Clement Mansfield Ingleby was born in Edgbaston (Birmingham) on 29 October 1823. He is remembered as a Shakespearean scholar, but his interests included metaphysics, mathematics and philosophy as well as literature.
Ingleby suffered from ill health throughout his life and was privately educated, but in 1843 he entered Trinity College, Cambridge., He graduated BA in 1847, later receiving the degrees of MA (1850) and LLD (1859). Against his own inclination, he worked in the family firm as a solicitor until his father died in 1859.
On 3 October 1850 Ingleby married Sarah Oakes, and around 1860 they moved with their four children to live with Sarah’s uncle at Valentines in Ilford, Essex, her home as a teenager. Ingleby provided for his family by writing – his work in the British Library catalogue comprises 18 books in 29 editions, including 12 on Shakespeare with an edition of Cymbeline with notes for schools. He analysed Shakespeare’s use of words rather than writing a commentary on the meaning of his text, saying ‘The textual critic who discharges his true function is as one who, bearing torch or lantern, attempts to find his way through dark and devious lanes’.
In the 1850s Ingleby taught Metaphysics and Logic in the Industrial Department of the Birmingham and Midland Institute, and the British Library holds four books on these subjects. He also wrote many essays and contributed to publications like Notes & Queries. Apart from Shakespearean topics, his articles ranged from ‘The Principles of Acoustics and the Theory of Sound’ to ‘Miracles versus Nature’. Ingleby also composed poetry, both serious and amusing, some of which was published in periodicals. After his death, his verses were collected together and printed for private circulation. This volume has now been reprinted.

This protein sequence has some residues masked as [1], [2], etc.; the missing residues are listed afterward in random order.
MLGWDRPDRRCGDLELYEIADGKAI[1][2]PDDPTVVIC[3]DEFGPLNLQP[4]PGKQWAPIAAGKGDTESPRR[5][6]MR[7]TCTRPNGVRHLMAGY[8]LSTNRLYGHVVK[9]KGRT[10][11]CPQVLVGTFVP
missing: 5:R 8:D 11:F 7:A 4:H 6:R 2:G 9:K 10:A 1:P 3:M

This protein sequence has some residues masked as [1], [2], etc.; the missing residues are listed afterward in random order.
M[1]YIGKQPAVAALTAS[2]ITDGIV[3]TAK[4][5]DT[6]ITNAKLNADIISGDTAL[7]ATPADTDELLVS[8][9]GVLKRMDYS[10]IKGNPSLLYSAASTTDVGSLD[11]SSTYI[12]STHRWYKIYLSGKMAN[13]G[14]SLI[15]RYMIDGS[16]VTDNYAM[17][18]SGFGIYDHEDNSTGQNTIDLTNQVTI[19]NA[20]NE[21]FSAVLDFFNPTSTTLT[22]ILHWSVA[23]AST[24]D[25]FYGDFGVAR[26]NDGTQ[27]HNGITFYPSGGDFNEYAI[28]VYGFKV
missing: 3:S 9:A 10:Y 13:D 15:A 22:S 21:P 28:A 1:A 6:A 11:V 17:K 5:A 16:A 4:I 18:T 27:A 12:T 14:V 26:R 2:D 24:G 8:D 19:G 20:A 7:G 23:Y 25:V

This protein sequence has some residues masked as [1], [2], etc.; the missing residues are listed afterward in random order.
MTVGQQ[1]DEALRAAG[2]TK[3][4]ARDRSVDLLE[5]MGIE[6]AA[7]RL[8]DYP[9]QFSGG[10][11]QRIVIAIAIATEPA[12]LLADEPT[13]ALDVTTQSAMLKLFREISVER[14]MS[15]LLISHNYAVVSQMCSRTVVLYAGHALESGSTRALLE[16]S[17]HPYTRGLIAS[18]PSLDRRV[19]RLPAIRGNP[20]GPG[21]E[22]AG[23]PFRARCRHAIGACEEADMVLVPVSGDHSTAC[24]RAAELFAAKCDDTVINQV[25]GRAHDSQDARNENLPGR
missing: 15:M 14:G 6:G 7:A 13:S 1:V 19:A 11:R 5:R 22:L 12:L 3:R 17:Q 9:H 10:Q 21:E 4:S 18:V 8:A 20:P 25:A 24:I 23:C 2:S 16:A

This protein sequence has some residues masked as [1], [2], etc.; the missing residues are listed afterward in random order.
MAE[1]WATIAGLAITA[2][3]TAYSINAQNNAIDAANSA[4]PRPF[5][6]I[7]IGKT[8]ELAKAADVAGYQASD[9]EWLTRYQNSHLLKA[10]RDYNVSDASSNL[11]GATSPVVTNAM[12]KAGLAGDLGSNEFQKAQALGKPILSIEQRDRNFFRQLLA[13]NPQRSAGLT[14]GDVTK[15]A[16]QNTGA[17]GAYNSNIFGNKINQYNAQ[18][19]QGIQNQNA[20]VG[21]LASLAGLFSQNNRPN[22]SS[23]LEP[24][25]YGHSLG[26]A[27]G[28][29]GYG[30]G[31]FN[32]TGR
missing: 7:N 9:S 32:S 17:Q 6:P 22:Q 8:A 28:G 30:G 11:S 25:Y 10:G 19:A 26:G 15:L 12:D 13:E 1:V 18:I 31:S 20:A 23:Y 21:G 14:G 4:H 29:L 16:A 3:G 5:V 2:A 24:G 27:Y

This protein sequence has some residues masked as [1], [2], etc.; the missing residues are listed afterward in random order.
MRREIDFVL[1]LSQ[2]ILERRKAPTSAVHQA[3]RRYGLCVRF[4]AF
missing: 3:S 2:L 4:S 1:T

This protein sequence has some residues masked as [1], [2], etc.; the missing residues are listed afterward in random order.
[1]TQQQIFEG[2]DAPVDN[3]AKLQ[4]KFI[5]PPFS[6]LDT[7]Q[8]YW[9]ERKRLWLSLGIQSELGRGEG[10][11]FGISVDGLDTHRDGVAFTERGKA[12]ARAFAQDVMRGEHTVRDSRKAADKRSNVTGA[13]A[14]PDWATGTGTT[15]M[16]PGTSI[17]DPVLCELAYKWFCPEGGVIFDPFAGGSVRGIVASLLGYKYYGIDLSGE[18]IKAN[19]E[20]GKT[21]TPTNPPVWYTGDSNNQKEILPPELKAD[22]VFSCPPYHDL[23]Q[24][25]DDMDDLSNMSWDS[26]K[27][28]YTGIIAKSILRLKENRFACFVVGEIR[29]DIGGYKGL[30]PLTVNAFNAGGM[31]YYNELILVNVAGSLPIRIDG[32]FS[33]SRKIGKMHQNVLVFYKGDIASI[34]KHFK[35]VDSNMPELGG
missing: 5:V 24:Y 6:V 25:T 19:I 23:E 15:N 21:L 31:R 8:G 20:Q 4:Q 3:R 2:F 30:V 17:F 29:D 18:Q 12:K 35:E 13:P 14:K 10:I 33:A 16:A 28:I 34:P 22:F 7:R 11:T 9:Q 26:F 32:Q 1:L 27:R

At the Annual Meeting of Shakespeare’s Birthplace Trust at Stratford-upon-Avon on 5 May 1875, the Trustees unanimously agreed to elect Dr Ingleby one of the Life Trustees. He was also elected a Vice-President of the Royal Society of Literature, an honorary member of the Shakespeare Society of New York, and an honorary member of the German Shakespeare Society of Weimar.
In 1877 and 1881 he published the two volumes of his work Shakespeare – The Man and the Book. This was a compilation of his writings gathered from a number of sources, some published in magazines, some previously unpublished. In the introduction Ingleby says ‘It is useful to get one’s scattered papers together… the collection includes such of my smaller writings as I have deemed worthy of preservation’.
One of Dr Ingleby’s later books, Shakespeare’s Bones (1883) was a proposal to disinter the skull so that it could be considered in relation to its possible bearing on Shakespeare’s portraiture. The proposal was attacked in the press and firmly rejected by the town council, but it shows that he was a man who wanted facts, and his logical mind is evident in much that he wrote.
Ingleby was well liked in the Ilford area and had a particular fondness for children and animals, taking an interest in the fight against vivisection. He suffered a serious rheumatic attack in August 1886 and, although he seemed to recover, died on 26 September. His obituary in Shakespeariana said: ‘he died – honoured and mourned by all who knew him best and longest. . . . he probably never made an enemy and never lost a friend’.
Creative Commons Attribution licence
Oxford Dictionary of National Biography
Edgbastonia, Vol.III, No.25, May 1883
Shakespeariana, Vol.III 1886
Memoir of his father by Holcombe Ingleby in Poems and Epigrams (Trübner & Co, London, 1887) - Original in London Library, now available as a facsimile reprint.
Family papers donated to Redbridge Museum & Heritage Centre
History of Valentines Mansion